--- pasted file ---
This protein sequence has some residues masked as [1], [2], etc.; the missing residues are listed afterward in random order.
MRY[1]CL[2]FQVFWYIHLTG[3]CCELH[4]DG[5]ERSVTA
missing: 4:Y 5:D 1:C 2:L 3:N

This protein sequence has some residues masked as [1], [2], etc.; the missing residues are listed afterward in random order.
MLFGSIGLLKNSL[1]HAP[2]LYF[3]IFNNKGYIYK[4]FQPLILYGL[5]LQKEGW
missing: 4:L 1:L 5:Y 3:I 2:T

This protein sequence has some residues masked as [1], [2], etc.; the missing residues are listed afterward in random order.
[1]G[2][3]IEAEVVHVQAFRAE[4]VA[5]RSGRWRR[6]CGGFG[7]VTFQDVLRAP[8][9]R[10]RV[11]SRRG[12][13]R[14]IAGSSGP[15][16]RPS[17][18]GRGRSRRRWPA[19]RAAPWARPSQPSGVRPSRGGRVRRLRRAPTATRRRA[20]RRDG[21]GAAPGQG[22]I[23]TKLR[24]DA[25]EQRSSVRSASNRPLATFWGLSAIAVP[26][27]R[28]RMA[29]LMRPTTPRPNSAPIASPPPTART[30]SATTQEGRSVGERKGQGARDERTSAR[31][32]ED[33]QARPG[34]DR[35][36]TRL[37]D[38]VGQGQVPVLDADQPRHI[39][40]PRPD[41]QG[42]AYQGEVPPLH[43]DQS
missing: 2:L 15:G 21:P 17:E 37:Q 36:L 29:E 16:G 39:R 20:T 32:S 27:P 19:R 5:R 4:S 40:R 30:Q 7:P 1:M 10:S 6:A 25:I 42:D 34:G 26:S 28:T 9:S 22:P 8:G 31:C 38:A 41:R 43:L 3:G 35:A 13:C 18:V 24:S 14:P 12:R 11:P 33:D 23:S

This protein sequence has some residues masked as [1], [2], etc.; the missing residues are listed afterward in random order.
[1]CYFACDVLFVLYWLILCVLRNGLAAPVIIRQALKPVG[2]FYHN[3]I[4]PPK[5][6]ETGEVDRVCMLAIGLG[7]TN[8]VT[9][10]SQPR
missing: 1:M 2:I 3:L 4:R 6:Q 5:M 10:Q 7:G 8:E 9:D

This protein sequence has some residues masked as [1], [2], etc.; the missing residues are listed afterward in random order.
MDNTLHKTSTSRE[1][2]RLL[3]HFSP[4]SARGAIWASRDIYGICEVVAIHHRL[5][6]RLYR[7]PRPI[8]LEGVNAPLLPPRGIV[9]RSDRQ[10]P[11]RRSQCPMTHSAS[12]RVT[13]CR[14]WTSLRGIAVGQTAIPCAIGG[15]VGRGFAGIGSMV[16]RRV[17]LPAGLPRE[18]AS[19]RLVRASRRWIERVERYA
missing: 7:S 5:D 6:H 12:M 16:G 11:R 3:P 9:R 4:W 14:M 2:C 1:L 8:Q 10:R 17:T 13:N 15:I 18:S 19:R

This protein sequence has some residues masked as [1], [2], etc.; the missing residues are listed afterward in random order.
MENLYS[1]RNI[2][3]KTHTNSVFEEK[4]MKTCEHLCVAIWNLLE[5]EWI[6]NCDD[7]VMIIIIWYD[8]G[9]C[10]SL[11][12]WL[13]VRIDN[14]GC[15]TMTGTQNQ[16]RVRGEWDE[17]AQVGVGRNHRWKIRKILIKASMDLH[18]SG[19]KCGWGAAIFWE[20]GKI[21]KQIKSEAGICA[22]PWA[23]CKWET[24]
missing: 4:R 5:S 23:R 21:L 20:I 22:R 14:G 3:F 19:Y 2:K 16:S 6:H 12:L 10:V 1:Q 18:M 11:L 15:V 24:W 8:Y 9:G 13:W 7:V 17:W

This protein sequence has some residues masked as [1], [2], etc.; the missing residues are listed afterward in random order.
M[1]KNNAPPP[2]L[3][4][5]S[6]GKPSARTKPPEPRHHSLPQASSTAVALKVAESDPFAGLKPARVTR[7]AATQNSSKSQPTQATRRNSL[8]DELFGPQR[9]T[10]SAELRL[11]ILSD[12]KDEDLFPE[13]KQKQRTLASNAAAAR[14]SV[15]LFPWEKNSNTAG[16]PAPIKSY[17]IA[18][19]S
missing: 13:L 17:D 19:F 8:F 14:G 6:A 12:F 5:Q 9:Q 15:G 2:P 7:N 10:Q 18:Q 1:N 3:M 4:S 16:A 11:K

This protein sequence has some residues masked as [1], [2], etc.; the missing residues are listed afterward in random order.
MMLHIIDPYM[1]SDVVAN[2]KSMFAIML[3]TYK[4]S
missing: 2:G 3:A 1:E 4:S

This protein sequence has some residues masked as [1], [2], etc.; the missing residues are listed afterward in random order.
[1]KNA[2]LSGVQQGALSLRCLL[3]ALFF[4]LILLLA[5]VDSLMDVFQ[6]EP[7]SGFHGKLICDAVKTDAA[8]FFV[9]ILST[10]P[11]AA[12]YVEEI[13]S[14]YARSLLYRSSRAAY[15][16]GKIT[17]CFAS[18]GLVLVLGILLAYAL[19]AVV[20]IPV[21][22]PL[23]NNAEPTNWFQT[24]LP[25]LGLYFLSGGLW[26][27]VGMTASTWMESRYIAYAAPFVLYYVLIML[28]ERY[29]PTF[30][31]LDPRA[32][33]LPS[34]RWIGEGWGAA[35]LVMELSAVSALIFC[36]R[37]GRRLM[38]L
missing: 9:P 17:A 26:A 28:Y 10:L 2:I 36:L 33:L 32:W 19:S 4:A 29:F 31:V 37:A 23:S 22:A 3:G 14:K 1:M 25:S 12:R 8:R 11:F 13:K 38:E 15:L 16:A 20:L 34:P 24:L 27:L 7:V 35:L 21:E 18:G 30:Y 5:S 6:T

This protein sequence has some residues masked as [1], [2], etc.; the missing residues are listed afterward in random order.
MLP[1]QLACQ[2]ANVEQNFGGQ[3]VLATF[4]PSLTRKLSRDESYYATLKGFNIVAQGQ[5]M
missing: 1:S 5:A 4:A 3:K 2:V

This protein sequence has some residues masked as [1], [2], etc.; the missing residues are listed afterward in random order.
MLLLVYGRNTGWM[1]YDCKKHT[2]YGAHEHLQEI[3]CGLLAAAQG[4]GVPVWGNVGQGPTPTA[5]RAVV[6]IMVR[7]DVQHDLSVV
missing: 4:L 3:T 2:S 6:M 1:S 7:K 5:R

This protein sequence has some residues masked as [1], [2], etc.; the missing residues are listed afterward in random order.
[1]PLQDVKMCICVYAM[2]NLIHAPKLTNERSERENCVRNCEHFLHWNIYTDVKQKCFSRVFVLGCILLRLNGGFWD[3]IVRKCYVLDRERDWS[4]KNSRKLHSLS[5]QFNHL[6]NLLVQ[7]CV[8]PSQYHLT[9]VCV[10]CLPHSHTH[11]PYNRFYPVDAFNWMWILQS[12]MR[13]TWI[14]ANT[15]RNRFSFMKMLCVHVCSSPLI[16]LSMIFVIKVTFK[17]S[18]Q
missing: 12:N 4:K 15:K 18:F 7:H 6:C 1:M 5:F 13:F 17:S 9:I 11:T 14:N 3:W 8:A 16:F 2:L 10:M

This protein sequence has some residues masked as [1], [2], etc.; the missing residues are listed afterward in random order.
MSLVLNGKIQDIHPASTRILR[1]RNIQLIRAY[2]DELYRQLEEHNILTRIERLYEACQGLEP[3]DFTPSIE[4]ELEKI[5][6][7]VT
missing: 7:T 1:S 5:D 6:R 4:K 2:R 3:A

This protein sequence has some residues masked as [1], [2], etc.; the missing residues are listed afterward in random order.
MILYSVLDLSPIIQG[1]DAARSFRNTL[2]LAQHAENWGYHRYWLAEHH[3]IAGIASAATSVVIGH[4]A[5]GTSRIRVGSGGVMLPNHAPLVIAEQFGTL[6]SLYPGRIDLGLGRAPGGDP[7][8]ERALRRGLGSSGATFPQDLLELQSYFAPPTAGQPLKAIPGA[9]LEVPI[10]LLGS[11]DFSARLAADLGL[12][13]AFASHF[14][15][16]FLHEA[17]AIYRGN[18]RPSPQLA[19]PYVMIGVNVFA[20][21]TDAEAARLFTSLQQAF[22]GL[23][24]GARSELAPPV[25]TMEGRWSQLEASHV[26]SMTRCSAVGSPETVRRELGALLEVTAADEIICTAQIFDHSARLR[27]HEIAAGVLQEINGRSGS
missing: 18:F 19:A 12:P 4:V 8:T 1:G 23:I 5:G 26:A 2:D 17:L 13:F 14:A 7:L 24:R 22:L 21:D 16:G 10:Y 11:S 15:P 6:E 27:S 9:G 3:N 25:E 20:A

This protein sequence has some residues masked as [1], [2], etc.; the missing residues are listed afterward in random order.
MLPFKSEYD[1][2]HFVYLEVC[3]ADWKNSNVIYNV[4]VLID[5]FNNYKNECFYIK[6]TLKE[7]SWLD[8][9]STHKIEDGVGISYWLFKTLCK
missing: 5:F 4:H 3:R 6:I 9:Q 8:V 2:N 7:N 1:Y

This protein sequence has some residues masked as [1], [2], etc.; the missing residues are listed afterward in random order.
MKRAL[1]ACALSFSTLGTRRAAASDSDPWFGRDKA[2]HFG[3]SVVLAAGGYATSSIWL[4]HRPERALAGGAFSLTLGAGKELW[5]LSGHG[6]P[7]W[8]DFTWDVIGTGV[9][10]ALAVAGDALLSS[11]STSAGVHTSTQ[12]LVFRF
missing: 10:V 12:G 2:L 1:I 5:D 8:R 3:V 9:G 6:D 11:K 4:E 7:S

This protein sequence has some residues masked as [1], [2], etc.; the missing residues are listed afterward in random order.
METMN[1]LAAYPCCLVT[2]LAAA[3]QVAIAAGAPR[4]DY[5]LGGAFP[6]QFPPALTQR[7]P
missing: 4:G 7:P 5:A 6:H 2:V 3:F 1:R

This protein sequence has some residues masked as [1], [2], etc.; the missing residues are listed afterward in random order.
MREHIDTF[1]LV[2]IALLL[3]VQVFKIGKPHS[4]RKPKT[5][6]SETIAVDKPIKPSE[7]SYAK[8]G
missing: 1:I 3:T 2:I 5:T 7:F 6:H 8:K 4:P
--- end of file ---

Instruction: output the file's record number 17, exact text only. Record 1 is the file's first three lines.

This protein sequence has some residues masked as [1], [2], etc.; the missing residues are listed afterward in random order.
METMN[1]LAAYPCCLVT[2]LAAA[3]QVAIAAGAPR[4]DY[5]LGGAFP[6]QFPPALTQR[7]P
missing: 4:G 7:P 5:A 6:H 2:V 3:F 1:R